Since it was not possible to photograph the malarial organisms without polishing away portions of the fly, photographs had to be taken through the thickness of the amber matrix as well as the width of the body wall of the vector. Adobe Photoshop was used to enlarge the photos and obtain the clearest images.


The amber with the bat fly came from La Búcara mine in the Cordillera Septentrional of the Dominican Republic. Dating of Dominican amber is still controversial with the latest purposed age of 20-15 mya based on foraminifera [10] and the earliest as 45-30 mya based on coccoliths [11]. In addition, Dominican amber is secondarily deposited in sedimentary rocks, which makes a definite age determination difficult [12]. A range of ages for Dominican amber is possible since the amber is associated with turbiditic sandstones of the Upper Eocene to Lower Miocene Mamey Group [13]. Dominican amber was produced by the leguminous tree, Hymenaea protera Poinar [14] and a re-construction of the Dominican amber forest based on amber fossils indicated that the environment was similar to that of a present day tropical moist forest [15].

Results and Discussion

Description of malarial pathogen

Phylum Apicomplexa Levine, 1970

Class Aconoidasida Mehlhorn, Peters & Haberkorn, 1980

Order Haemospororida Danilewsky, 1885

The description is based on two oocysts and sporozoites in the oocysts and salivary glands/secretions of a fossil streblid bat fly [4].

Vetufebrus Poinar n. gen. (Figures 1, 2, 3 and 4)

thumbnailFigure 2. Oocysts A and B of Vetufebrus ovatus. Oocysts A and B of Vetufebrus ovatus n. gen., n. sp. attached to the gut wall of a Dominican amber streblid bat fly. Arrows show developing sporozoites inside oocysts. Bar = 33 μm.

thumbnailFigure 3. Sporozoites (arrows) of Vetufebrus ovatus. Sporozoites (arrows) of Vetufebrus ovatus n. gen., n. sp. in salivary glands and ducts of a Dominican amber streblid bat fly. Bar = 20 μm.

thumbnailFigure 4. Oocysts of Vetufebrus ovatus. A and B. Oocysts of Vetufebrus ovatus n. gen., n. sp. containing nucleated cells and developing sporozoites in a Dominican amber streblid bat fly. C. Sporozoites of Vetufebrus ovatus n. gen., n. sp. in a salivary gland secretion of a Dominican amber streblid bat fly. Bar = 27 μm.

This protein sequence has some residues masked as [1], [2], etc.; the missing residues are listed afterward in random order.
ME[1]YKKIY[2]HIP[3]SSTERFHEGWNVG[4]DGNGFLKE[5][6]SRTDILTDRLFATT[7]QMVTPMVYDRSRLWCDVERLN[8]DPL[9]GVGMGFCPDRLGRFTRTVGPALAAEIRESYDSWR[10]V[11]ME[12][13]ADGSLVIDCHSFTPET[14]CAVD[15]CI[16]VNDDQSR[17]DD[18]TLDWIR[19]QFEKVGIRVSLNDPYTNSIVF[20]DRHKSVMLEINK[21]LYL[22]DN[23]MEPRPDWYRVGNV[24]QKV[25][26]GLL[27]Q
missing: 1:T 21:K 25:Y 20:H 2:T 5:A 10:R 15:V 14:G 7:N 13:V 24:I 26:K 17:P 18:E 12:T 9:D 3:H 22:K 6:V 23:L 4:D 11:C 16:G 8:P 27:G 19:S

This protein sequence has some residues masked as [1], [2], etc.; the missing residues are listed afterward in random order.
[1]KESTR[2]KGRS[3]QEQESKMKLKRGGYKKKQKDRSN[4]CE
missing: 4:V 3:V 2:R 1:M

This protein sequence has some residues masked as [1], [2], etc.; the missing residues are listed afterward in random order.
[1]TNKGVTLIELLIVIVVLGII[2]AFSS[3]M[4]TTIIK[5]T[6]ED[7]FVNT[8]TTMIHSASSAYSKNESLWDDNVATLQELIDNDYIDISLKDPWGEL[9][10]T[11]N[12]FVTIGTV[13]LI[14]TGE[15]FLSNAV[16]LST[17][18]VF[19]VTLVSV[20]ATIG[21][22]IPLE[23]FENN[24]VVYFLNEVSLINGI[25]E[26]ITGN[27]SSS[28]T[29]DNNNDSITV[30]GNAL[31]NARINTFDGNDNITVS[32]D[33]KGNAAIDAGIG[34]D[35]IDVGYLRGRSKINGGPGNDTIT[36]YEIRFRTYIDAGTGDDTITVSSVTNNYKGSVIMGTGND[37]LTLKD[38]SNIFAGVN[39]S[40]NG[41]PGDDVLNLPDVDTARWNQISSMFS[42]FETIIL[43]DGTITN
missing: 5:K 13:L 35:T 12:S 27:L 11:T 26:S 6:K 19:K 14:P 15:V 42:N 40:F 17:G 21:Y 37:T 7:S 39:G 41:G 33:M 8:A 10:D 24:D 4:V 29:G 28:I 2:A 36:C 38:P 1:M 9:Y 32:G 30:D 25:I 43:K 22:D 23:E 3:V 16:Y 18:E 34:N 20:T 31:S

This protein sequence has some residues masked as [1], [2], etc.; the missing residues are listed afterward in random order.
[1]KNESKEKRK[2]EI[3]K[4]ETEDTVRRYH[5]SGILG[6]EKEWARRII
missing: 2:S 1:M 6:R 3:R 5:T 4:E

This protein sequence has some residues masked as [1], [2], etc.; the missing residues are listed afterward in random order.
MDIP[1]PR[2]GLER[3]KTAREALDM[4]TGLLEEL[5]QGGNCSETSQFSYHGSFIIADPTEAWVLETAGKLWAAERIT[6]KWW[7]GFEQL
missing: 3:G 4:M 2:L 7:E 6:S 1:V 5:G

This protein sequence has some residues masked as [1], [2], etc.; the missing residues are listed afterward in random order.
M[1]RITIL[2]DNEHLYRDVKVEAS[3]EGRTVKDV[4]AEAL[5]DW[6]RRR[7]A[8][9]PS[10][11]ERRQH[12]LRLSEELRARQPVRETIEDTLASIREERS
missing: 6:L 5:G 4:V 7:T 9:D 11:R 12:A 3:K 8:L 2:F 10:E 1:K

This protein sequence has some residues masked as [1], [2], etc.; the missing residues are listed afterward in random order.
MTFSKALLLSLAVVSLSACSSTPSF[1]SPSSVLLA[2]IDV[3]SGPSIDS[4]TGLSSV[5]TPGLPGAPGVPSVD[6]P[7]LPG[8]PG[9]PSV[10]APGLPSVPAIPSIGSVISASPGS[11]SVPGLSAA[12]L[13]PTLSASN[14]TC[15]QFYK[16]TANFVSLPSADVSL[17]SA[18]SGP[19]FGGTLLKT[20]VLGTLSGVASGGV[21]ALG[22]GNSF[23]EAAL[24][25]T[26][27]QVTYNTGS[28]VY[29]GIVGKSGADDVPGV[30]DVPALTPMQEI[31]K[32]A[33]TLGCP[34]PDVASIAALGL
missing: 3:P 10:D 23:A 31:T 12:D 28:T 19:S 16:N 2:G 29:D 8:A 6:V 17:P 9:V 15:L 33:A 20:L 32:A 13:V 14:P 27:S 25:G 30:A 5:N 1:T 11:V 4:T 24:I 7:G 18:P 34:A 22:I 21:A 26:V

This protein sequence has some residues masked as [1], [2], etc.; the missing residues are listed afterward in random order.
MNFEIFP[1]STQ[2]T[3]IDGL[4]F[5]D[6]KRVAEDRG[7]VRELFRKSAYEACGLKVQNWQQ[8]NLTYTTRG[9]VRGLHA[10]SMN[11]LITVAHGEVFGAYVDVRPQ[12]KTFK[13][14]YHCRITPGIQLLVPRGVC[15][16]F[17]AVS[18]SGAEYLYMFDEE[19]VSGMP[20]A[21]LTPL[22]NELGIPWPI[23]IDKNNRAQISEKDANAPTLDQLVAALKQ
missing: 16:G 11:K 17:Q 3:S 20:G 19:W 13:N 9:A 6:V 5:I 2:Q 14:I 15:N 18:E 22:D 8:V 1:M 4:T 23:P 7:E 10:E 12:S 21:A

Description. Oocysts small, oval, with nucleated cells 3-5 μm in diameter and developing sporozoites 7-10 μm in length; sporozoites in salivary glands and ducts stubby, with rounded ends, 8-10 μm in length; occurs in a Dominican amber streblid bat fly [4].

Type species: Vetufebrus ovatus Poinar

Vetufebrus ovatus Poinar, n. sp.

Description: Oocysts brown; oocyst A, 32 μm × 15 μm; surrounding membrane 1.2 -1.4 μm wide, containing dark nucleated cells 3-5 μm in diameter and developing sporozoites 7-10 μm in length; oocyst B, 29 μm × 17 μm, containing dark nucleated cells 3-5 μm in diameter and developing sporozoites 7-10 μm in length; surrounding membrane 1.2-1.4 μm wide; sporozoites in salivary glands/secretions short, stubby, with rounded ends, 8-10 μm in length.

Etymology: The generic name is from the Latin "vetus" for old and the Latin "febris" for fever. The specific epithet is from the Latin "ovatus" for ovate, referring to the shape of the oocysts.

Holotype. Specimen (accession # D-7-239) deposited in the Poinar amber collection maintained at Oregon State University, Corvallis, Oregon.

Locality: La Búcara amber mine (19°13' × 70°40') in the northern portion of the Dominican Republic.


The present study represents the first description of a haemosporidian reported from a streblid bat fly and shows that representatives of the Hippoboscoidea were vectoring bat malaria in the mid-Tertiary. The presence of sporozoites in salivary glands and ducts indicates that the streblid was a successful vector of Vetufebrus.